Last week, news broke worldwide of a new computer virus discovered known as the “Heartbleed” computer bug, which allows hackers to manipulate the OpenSSL encryption software used by most websites, giving them access to stored data such as credit card information, passwords, and other personal details. Internet giants such as Google, Microsoft and LinkedIn went into an unsurprising panic, encouraging users to change their passwords. After all, it was not very long ago that social media website LinkedIn was hacked, compromising all users’ passwords, many of which were cracked and posted online.
Offences such as these are not new. Hacking and other internet-based offences have been around since the advent of the World Wide Web. However, their rapid proliferation is a growing cause for concern. Developing countries, such as Jamaica, are especially susceptible, since we are only now developing the sophistication to identify and deal with these technology-driven crimes. In fact, it was only a few years ago that these activities became susceptible to Jamaican law, with the passage in 2010 of the Cybercrimes Act.
The long title describes the legislation as “an Act to provide criminal sanctions for the misuse of computer systems or data and the abuse of electronic means of completing transactions and to facilitate the investigation and prosecution of cybercrimes.” Cybercrime is not defined in the Act, but is generally regarded as the use of a computer or network in the commission of a crime or as the target of a crime.
The Act proscribes several offences, including: the unauthorised access to any program or data held in a computer; the unauthorised modification of the contents of any computer; the unauthorised access to any computer for the purpose of obtaining, directly, or indirectly, any computer service; or the unauthorised interception of any function of a computer; the unauthorised obstruction of the operation of a computer, and unlawfully making devices available for the commission of an offence. The lack of specificity of the offences under the Act and the absence of jurisprudence make it difficult to determine exactly what activities are covered by each offence. The Act perhaps would have been more comprehensible if identifiable names of the offences were used, such as “hacking” with a definition being provided in the interpretation section, rather than describing each offence, without naming it, as is currently done.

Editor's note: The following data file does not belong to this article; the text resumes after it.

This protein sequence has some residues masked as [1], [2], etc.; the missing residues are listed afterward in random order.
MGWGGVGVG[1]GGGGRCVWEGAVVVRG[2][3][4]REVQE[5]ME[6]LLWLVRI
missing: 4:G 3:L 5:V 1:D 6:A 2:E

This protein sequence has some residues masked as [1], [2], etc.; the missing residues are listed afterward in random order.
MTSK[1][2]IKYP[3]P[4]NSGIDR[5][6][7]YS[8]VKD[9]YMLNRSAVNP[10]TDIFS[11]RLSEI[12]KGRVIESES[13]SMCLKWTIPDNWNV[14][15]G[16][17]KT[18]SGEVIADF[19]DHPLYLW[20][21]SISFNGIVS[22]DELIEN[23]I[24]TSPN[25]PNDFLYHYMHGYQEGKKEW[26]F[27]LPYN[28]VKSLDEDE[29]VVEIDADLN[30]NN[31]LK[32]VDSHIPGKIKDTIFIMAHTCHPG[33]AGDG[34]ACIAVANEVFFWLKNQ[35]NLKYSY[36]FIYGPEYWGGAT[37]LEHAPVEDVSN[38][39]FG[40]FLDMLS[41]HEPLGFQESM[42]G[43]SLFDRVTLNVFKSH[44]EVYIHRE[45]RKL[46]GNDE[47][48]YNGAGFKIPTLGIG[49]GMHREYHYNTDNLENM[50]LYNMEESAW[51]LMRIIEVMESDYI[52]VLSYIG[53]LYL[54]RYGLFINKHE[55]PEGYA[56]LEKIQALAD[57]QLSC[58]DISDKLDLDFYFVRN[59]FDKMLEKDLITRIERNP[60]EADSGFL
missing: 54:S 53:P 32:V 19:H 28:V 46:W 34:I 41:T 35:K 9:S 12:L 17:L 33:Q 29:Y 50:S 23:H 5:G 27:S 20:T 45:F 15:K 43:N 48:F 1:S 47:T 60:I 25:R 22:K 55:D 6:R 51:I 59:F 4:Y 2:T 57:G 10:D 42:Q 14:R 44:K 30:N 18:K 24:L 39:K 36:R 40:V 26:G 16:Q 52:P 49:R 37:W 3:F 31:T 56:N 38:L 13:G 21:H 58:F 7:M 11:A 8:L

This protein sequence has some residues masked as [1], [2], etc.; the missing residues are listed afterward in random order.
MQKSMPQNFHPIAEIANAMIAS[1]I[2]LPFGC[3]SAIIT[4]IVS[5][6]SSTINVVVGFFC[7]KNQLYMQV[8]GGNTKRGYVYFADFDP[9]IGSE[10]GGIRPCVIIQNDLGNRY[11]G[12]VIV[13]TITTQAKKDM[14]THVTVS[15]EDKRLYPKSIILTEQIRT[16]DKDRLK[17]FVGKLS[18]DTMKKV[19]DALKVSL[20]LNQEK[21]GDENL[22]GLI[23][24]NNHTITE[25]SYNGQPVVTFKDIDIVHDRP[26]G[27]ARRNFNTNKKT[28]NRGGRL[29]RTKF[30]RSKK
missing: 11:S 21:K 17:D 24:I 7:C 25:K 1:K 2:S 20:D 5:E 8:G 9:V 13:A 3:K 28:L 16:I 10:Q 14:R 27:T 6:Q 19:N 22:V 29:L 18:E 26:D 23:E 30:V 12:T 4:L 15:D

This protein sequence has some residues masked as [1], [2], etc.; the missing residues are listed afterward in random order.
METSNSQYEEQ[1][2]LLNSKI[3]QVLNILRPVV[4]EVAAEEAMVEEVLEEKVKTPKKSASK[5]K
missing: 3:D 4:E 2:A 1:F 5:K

ts unclear scope and lack of reader-friendliness are some of the recognised deficiencies of the Act. They are also likely to be factors contributing to the low levels of prosecution that have been achieved by the specially established Communication Forensic and Cyber Unit (CFCU) that falls within the ambit of the Organised Crime Investigation Division of the Jamaica Constabulary Force.
In fact, when a Joint Select Committee of Parliament reviewed the Act last year, there had only been one prosecution so far. This is despite the fact that approximately 43 persons had been charged with various offences under the Act, leaving the CFCU to lament that notwithstanding the passage of legislation, significant legal loopholes remain. The Joint Select Committee has since recommended, among other amendments, that offences such as forgery, fraud and malicious communication, be brought under the Act, as well as for the introduction of stiffer penalties.
It is unfortunate that such offences were not originally included as despite the seemingly wide nature of the provisions under the Act, it was unable to capture the prevalent offences related to the lotto scam. That lacuna necessitated Parliament passing yet another Act–the Law Reform (Fraudulent Transactions) (Special Provisions) Act, 2013— to cover those offences. Our draftsmen may then well want to consider, when amending the Act, whether to compound both pieces of legislation as well others which deal with digital media, such as the Interception of Communication Act and the Data Protection Act into one omnibus legislation.
In addition to those offences recommended by the Joint Select Committee, it may also be necessary for us to widen our conception of cybercrime to ensure that offences such as identity theft and obscene publications are also included. Certainly, offences such as these ought to be considered, given their widespread nature and to ensure that offenders do not go unpunished.
The law on cybercrime presents novel issues, such as how to deal with transborder cybercrime and the ubiquitous nature of the internet. The Act must therefore be all-encompassing. The disgruntled employee who maliciously plants a virus or otherwise interferes with his work computer, the bank employee who uses his access to the customer database to commit an offence, the individual who sells email addresses and other personal data to spammers or scammers, the online bully who uses the internet to assault or harass another person, or the depraved individual that circulates obscene images or videos of others without their consent must all fall within the purview of the Act. No doubt these offences will present challenges for law enforcement in addressing how to identify and prosecute offenders. Nevertheless, it is imperative that the law is responsive to the digital age, ensuring that offenders do not have a world of immunity in the World Wide Web.